The duplex apartments are located within one of Snow Hill Wharf’s five canal-side buildings – The Lancaster. Last year, PIT covered the latest phase of Snow Hill Wharf – St Joseph’s first residential scheme in Birmingham – when the 21-storey The Regent building was brought to market.
The latest collection features two and three-bedroom homes, ranging in price from £478,400 to £795,000.
The decision to launch the duplexes follows more than 65% of apartments at Snow Hill Wharf being purchased, with the first residents due to move in later this year.
“St Joseph is raising the bar for residential development in Birmingham. This latest collection of duplex apartments at Snow Hill Wharf shows off the best of Berkeley Group design and amenities – created to be spacious and light, with floor to ceiling windows offering stunning vistas of Birmingham,” Charlie Joseph, director at St Joseph, said of the launch.
“This level of quality and unique loft style design is new to the Gun Quarter and one which will set the standard for luxury city living for years to come,” she added.
Snow Hill Wharf stands on the site of a 1.87-acre former goods yard within Birmingham’s Gun Quarter – an area recently highlighted in the city council’s Future City Plan, forming part of its sustainability-focused vision for ‘St Chads Greenway’.
“Despite the pandemic, St Joseph has experienced sustained demand for quality city-centre homes. The high levels of investment into Birmingham is helping drive this, alongside the evolution of the Gun Quarter – a historic area, previously overshadowed by its proximity to the Jewellery Quarter, but now emerging as one of the city’s leading property hotspots,” Joseph explained.
“Snow Hill Wharf is spearheading the Gun Quarter’s regeneration and growing reputation as a place for people to live, grow and thrive in the centre of Birmingham.”
Once complete, the development is set to house over 700 residents across a mix of one, two and three-bedroom apartments, duplexes and penthouses. It will also feature a cinema room, residents’ lounge, 24-hour concierge service, sauna, steam room and gym, as well as three podium gardens overlooking the Birmingham and Fazeley Canal.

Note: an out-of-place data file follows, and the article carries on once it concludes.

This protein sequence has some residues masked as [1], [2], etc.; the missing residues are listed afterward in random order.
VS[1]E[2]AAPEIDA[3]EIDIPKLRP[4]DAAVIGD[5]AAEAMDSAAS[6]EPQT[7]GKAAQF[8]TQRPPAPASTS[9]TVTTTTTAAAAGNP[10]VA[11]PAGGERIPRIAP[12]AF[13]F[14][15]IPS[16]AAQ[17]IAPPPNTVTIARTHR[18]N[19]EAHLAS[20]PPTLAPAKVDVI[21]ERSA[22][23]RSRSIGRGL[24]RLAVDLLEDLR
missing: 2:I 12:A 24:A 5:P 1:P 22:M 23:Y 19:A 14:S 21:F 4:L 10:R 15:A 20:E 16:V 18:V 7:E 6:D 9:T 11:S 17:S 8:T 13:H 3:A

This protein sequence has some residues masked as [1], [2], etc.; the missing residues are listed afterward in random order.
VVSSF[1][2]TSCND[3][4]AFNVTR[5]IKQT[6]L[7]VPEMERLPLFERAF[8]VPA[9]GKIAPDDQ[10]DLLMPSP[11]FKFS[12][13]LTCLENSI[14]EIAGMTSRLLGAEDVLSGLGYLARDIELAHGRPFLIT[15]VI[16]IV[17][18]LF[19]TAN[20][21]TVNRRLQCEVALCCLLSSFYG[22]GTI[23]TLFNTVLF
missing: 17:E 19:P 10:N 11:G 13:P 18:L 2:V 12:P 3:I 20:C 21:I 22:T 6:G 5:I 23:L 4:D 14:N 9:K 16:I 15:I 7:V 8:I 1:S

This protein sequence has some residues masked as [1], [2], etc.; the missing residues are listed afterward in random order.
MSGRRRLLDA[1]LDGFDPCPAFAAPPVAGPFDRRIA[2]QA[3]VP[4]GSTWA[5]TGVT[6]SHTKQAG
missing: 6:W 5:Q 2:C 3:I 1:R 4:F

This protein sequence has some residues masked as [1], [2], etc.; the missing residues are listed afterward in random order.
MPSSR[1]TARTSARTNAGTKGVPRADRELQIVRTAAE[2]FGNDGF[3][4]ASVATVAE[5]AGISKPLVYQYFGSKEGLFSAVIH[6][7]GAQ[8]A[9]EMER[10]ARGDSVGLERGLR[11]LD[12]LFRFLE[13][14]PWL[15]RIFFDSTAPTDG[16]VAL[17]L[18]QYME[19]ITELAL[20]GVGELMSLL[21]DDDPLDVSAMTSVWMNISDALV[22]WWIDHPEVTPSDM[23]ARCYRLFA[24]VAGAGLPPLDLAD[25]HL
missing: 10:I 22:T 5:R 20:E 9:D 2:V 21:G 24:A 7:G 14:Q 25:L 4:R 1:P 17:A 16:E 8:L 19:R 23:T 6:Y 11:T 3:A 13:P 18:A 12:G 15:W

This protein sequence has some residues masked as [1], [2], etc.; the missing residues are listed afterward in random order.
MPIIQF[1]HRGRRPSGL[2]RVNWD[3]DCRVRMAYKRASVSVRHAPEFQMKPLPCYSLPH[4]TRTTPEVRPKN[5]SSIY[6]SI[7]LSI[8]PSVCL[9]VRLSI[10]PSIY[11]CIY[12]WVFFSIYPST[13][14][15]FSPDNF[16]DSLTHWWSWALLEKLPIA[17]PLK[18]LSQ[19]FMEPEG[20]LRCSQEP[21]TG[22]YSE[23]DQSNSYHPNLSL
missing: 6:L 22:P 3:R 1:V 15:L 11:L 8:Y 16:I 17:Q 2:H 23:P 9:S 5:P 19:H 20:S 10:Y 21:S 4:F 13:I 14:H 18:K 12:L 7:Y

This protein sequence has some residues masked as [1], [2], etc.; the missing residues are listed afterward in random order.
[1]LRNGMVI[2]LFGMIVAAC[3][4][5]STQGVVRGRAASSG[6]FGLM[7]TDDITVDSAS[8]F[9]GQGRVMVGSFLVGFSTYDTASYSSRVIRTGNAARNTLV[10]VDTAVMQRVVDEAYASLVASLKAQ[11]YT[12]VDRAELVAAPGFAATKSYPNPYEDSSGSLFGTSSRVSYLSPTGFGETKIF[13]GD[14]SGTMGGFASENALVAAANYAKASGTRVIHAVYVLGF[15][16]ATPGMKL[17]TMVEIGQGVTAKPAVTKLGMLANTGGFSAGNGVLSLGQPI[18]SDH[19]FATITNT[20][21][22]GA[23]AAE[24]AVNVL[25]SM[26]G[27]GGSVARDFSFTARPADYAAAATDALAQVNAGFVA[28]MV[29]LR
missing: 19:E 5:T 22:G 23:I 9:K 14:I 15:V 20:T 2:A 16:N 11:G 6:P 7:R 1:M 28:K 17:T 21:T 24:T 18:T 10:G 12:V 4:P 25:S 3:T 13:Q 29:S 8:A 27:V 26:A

You can see a video tour of one of the show apartments here.
What else is in the pipeline?
St Joseph, Berkeley’s newest brand when it launched a few years ago, was created to bring the housebuilder’s passion for quality, placemaking and building communities to Birmingham and the West Midlands. Its name was inspired by the transformational civic improvements delivered by Birmingham’s 19th century mayor, Joseph Chamberlain, and it’s now looking to play its part in the next phase of the city’s regeneration.
The firm has another scheme in the pipeline, at Glasswater Locks, which is set to launch this year. It’s situated close to Aston University and the planned HS2 Birmingham Curzon Street station.
Prices haven’t been released yet, but the one, two and three-bedroom apartments and duplexes will be found in the heart of Birmingham’s Education Quarter, with the historic glassworks revitalised for contemporary living.
Its distinctive canalside setting is expected to be a major selling point, with retail and commercial space also on offer. On-site residents’ facilities will include concierge, cinema and games rooms, while city centre shops, restaurants and offices are all within walking distance. There are also plans for the on-site amenities to include a gym, cafes and shops.
The sales & marketing suite and show home (where available) are open by appointment only, in line with current government guidance. For this scheme, the developer says it continues to offer phone calls, video calls and, where possible, virtual tours of the homes.
Birmingham is widely expected to boom post-Covid, with the HS2 link to London finally expected towards the end of this decade (although the scheme has faced serious issues up until now and isn’t without fierce opposition, and there will be question marks over how necessary a very expensive high-speed rail link will be in an era where commuting is likely to fall).